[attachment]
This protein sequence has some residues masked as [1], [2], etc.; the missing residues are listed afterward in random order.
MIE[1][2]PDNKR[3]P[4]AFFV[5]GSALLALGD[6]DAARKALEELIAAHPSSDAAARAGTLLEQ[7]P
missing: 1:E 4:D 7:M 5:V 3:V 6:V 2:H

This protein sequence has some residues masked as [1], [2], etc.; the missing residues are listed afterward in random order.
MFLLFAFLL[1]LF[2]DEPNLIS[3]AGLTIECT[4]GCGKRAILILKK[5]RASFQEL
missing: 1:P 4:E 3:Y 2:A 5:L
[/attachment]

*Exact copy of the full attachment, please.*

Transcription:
This protein sequence has some residues masked as [1], [2], etc.; the missing residues are listed afterward in random order.
MIE[1][2]PDNKR[3]P[4]AFFV[5]GSALLALGD[6]DAARKALEELIAAHPSSDAAARAGTLLEQ[7]P
missing: 1:E 4:D 7:M 5:V 3:V 6:V 2:H

This protein sequence has some residues masked as [1], [2], etc.; the missing residues are listed afterward in random order.
MFLLFAFLL[1]LF[2]DEPNLIS[3]AGLTIECT[4]GCGKRAILILKK[5]RASFQEL
missing: 1:P 4:E 3:Y 2:A 5:L